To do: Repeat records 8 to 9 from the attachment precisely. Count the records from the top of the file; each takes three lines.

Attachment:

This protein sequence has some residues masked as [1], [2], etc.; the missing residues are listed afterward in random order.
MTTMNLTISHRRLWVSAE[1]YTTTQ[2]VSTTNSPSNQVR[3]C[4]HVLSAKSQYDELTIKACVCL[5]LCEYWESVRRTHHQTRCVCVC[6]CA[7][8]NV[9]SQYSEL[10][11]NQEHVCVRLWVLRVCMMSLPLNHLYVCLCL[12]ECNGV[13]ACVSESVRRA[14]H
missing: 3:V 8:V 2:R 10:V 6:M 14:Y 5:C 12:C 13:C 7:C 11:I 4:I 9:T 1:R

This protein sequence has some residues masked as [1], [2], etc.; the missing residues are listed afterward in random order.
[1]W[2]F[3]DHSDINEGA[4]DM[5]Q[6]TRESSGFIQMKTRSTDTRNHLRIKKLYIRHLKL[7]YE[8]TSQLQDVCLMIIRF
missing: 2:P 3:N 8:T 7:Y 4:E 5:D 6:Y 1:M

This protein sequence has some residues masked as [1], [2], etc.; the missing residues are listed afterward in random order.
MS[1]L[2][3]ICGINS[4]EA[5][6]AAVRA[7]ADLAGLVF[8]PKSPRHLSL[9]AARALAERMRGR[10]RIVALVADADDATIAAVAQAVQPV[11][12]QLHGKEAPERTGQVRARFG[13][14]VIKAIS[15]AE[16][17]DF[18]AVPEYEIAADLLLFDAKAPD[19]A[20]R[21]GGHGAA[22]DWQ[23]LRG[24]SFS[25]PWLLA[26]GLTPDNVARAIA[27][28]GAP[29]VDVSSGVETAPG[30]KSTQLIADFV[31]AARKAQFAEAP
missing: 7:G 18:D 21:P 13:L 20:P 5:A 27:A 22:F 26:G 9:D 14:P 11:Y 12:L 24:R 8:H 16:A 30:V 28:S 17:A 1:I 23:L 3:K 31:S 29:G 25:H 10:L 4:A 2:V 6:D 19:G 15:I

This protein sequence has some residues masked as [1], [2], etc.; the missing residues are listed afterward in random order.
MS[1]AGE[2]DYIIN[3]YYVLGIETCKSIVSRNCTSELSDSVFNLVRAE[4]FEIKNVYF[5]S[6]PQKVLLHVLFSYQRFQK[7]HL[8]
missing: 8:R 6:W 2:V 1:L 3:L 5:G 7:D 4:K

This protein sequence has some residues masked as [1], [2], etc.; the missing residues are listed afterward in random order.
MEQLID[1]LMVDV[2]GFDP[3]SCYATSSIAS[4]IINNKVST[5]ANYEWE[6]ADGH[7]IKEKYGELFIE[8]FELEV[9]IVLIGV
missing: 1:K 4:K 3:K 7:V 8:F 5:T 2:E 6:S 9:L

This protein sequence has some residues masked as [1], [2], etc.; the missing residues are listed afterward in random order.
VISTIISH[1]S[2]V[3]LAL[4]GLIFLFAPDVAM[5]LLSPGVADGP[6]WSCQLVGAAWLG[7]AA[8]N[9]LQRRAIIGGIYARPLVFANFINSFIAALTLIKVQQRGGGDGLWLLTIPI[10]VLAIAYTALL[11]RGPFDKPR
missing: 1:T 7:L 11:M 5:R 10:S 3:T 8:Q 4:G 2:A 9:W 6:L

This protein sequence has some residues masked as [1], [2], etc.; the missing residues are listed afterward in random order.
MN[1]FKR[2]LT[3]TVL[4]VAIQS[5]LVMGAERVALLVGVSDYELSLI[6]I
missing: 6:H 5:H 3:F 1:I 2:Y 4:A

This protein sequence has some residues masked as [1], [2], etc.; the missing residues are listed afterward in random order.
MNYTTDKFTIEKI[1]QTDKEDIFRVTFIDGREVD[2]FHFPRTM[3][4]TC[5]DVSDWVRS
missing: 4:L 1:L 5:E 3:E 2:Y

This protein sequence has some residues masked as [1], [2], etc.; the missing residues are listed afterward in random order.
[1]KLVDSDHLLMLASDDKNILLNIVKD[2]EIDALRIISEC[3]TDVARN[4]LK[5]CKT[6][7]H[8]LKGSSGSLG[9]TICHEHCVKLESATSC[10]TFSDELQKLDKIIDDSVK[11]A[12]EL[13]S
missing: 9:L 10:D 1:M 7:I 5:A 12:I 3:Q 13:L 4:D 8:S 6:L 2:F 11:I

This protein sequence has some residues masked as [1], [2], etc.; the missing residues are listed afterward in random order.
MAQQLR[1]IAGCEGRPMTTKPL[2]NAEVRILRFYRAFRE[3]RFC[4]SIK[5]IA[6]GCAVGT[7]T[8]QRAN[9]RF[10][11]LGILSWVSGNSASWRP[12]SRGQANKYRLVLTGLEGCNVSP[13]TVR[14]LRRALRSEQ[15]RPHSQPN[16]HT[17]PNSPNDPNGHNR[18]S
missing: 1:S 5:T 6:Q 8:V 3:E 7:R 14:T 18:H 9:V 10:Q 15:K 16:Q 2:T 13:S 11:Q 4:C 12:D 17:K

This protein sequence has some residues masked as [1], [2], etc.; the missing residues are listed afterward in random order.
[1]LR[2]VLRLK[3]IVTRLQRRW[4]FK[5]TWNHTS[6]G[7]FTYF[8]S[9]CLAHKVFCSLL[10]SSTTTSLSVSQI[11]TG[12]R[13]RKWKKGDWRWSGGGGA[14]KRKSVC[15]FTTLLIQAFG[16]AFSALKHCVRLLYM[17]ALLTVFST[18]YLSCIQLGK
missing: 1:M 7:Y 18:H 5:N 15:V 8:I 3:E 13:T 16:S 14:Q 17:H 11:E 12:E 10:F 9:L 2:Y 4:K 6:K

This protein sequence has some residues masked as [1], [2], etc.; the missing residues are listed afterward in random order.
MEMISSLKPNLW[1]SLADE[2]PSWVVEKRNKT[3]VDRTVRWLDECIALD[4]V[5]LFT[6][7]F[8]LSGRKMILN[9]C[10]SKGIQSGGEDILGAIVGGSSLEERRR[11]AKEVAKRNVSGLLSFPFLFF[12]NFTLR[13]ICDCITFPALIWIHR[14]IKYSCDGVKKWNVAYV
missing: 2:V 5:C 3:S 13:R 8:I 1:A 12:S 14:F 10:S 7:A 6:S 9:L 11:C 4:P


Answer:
This protein sequence has some residues masked as [1], [2], etc.; the missing residues are listed afterward in random order.
MNYTTDKFTIEKI[1]QTDKEDIFRVTFIDGREVD[2]FHFPRTM[3][4]TC[5]DVSDWVRS
missing: 4:L 1:L 5:E 3:E 2:Y

This protein sequence has some residues masked as [1], [2], etc.; the missing residues are listed afterward in random order.
[1]KLVDSDHLLMLASDDKNILLNIVKD[2]EIDALRIISEC[3]TDVARN[4]LK[5]CKT[6][7]H[8]LKGSSGSLG[9]TICHEHCVKLESATSC[10]TFSDELQKLDKIIDDSVK[11]A[12]EL[13]S
missing: 9:L 10:D 1:M 7:I 5:A 12:I 3:Q 13:L 4:D 8:S 6:L 2:F 11:I